Dear Gripe Line,
A few months ago, I bought an Asus Eee 900 Linux-based PC for my 12-year-old son to take to school. It immediately boosted his "geek cred" enormously and even made him popular with the girls. (It's apparently a good time to be a young geek. We were never popular with the girls when I was in the 7th grade.) But from the outset, we had problems with the machine.
First, it wouldn't log on to my home Wi-Fi network. The version of Linux on this machine could not handle the WPA encryption we had on our network. Searching the Asus support forums confirmed this. After much fiddling around with it, it seemed the easiest solution was to turn off our network security so taht he could do his homework -- not an ideal solution.
A few weeks later, he dropped the machine, causing a horizontal line of pixels to go white. He insists it was only a slight drop. But who knows? I told him to be more careful and that he would have to live with the glitch on what is already a very small screen.
But a week later, the machine stopped working entirely. It wouldn't start up at all. It would begin its boot sequence, abort, and then try to start over. The screen would go alternately light and dark, but it would never load the OS. Again I went online and quickly found people experiencing the same problem. I tried everything within reason -- though I did not buy an external DVD drive and reload the OS that way, as some in the forums suggested.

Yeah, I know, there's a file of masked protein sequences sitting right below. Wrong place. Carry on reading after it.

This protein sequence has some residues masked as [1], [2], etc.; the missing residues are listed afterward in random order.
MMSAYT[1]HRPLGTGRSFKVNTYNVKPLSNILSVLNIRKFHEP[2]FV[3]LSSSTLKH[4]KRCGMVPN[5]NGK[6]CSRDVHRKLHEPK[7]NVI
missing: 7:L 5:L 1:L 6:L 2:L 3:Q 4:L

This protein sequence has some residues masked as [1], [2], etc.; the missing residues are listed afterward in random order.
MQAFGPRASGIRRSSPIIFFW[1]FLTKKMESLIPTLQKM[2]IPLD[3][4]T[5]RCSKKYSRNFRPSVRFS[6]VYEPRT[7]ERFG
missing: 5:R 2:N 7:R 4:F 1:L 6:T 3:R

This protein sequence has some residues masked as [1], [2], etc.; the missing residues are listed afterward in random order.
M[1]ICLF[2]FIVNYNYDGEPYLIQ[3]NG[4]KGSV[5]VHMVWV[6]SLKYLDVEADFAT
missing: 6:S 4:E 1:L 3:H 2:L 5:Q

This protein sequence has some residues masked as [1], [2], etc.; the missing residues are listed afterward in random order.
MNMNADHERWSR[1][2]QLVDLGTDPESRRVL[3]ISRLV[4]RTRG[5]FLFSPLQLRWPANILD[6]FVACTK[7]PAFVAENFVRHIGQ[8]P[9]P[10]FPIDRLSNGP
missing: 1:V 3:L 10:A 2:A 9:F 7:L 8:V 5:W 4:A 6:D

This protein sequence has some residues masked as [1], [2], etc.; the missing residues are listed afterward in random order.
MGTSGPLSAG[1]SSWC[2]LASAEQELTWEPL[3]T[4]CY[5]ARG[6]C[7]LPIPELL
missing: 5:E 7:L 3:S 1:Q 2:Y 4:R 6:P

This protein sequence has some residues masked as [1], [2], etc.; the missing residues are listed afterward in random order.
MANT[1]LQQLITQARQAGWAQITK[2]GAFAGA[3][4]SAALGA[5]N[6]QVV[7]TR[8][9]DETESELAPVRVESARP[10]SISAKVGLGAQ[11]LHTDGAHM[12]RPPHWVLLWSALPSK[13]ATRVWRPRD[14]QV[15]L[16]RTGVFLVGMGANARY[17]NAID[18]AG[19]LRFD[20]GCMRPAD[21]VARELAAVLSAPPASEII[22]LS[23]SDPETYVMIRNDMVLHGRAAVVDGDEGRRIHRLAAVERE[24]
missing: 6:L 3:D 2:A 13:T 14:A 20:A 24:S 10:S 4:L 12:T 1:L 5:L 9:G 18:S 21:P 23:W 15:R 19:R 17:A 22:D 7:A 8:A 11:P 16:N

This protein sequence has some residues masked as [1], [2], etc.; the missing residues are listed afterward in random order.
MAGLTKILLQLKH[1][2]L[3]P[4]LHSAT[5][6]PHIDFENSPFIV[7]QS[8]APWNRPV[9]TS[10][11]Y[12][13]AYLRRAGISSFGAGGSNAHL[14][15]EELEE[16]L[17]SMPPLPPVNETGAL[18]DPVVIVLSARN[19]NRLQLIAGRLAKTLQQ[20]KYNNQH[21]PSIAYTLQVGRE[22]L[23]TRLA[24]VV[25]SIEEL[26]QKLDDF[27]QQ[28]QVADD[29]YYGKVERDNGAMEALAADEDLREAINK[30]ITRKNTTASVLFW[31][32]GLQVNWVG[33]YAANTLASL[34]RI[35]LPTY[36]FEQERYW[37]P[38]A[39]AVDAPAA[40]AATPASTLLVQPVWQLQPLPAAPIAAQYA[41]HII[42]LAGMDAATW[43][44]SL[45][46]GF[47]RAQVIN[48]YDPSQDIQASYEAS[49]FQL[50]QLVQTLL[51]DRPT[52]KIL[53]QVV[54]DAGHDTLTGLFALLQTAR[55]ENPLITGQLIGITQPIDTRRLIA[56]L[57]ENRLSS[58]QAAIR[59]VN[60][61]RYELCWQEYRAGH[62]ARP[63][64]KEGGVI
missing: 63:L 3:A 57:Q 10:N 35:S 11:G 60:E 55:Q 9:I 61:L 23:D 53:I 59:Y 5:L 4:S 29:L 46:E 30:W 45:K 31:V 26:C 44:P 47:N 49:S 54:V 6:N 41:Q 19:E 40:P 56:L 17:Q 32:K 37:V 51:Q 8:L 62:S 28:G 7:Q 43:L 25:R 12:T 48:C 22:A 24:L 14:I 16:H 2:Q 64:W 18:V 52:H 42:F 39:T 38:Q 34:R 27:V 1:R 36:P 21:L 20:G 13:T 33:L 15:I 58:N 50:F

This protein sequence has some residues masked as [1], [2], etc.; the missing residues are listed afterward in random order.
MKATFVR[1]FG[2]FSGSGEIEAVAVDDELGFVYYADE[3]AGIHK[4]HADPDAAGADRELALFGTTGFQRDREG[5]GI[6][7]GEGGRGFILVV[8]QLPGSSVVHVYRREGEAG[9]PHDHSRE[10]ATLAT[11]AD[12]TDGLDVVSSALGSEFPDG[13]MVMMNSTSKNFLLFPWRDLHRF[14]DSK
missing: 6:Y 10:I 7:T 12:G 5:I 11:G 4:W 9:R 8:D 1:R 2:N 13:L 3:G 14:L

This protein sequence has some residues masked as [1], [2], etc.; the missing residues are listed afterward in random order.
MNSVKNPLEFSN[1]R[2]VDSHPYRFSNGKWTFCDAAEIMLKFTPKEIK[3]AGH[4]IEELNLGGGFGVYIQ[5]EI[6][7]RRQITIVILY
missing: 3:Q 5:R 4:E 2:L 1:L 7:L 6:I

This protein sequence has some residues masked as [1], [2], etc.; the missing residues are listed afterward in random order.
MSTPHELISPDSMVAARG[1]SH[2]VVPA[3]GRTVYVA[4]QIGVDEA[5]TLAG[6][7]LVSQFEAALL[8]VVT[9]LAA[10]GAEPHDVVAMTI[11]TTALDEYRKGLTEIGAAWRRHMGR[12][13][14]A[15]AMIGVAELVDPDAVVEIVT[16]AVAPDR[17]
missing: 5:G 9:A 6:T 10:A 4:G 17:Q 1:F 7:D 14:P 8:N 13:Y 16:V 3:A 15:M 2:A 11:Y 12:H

Enough was enough. This machine was under warranty, so I contacted Asus support and waited 20 minutes on hold for an RMA number. After a day of waiting for the number to arrive, I called back to find out they'd e-mailed the RMA to the wrong address. After I got a new RMA, I sent the machine in and waited. They promise a two-week turnaround. Fortunately, this was not a business machine, or that would not have worked for us. As it was, my son got an incomplete on one assignment that was lost in the machine. This cost him the A he'd been working toward, and he was rather angry about it.
About 10 days later, the machine came back. It worked perfectly. Asus even replaced the screen, free of charge, even though I didn't ask them to. This end result boosted my now-shaky opinion of Asus considerably.
Since then, we've had no problems, though I expect we will. This machine doesn't seem quite ready for prime time. The user forums are full of other problems we haven't experienced yet. But for $300, it turned out to be a pretty good investment. In fact, for my disorganized, geek tween, this inexpensive netbook turned out to be the very thing that he needed to go from a below-average student to getting -- almost, if not for that total hardware failure -- straight As.